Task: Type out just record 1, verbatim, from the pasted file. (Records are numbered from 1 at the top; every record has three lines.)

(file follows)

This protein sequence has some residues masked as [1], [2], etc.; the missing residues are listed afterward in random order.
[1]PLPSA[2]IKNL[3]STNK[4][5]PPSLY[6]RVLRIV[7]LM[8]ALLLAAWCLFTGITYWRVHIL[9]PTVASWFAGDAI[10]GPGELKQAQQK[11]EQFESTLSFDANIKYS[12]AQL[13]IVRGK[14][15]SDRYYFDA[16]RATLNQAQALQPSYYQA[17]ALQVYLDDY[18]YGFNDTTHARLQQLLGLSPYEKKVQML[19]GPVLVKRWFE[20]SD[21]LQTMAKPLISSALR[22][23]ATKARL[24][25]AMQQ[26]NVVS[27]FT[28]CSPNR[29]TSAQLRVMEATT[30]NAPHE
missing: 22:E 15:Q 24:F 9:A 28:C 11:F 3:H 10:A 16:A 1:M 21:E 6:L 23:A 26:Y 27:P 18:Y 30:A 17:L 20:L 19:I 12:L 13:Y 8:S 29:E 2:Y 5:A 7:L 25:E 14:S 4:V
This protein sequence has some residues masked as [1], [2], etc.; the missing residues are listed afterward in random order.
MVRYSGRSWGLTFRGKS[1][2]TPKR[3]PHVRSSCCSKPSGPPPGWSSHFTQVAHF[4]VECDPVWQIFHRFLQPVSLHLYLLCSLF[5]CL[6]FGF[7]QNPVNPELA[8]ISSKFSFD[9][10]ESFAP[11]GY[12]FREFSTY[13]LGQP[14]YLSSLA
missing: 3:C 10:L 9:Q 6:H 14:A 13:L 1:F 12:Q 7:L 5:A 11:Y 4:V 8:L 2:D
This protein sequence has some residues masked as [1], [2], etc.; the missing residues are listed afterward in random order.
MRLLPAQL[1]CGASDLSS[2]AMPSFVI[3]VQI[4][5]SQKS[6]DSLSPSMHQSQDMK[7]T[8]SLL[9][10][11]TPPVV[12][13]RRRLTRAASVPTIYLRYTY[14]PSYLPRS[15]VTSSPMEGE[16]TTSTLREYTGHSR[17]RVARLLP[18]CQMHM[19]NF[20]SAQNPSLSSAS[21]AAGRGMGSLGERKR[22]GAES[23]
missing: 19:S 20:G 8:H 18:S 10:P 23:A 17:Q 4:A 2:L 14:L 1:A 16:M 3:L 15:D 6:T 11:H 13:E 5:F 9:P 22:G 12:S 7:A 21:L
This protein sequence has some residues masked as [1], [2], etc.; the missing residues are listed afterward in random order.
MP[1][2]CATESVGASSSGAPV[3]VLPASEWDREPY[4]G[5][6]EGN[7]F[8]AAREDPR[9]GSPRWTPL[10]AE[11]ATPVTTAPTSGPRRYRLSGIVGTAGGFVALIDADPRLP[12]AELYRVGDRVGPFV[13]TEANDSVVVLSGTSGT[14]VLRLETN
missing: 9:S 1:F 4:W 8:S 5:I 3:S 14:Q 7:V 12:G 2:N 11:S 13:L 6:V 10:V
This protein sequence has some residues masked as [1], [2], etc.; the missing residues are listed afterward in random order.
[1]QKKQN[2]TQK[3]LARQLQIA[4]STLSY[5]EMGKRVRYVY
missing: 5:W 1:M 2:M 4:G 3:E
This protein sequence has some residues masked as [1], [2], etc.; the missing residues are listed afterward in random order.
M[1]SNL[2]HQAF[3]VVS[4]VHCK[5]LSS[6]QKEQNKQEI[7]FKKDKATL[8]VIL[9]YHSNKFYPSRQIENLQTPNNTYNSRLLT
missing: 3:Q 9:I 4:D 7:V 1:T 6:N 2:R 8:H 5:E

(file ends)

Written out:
This protein sequence has some residues masked as [1], [2], etc.; the missing residues are listed afterward in random order.
[1]PLPSA[2]IKNL[3]STNK[4][5]PPSLY[6]RVLRIV[7]LM[8]ALLLAAWCLFTGITYWRVHIL[9]PTVASWFAGDAI[10]GPGELKQAQQK[11]EQFESTLSFDANIKYS[12]AQL[13]IVRGK[14][15]SDRYYFDA[16]RATLNQAQALQPSYYQA[17]ALQVYLDDY[18]YGFNDTTHARLQQLLGLSPYEKKVQML[19]GPVLVKRWFE[20]SD[21]LQTMAKPLISSALR[22][23]ATKARL[24][25]AMQQ[26]NVVS[27]FT[28]CSPNR[29]TSAQLRVMEATT[30]NAPHE
missing: 22:E 15:Q 24:F 9:A 28:C 11:F 3:H 10:A 16:A 1:M 21:E 6:L 23:A 26:Y 27:P 18:Y 30:A 17:L 20:L 19:I 12:L 13:Y 8:S 29:E 2:Y 5:A 7:L 25:E 14:S 4:V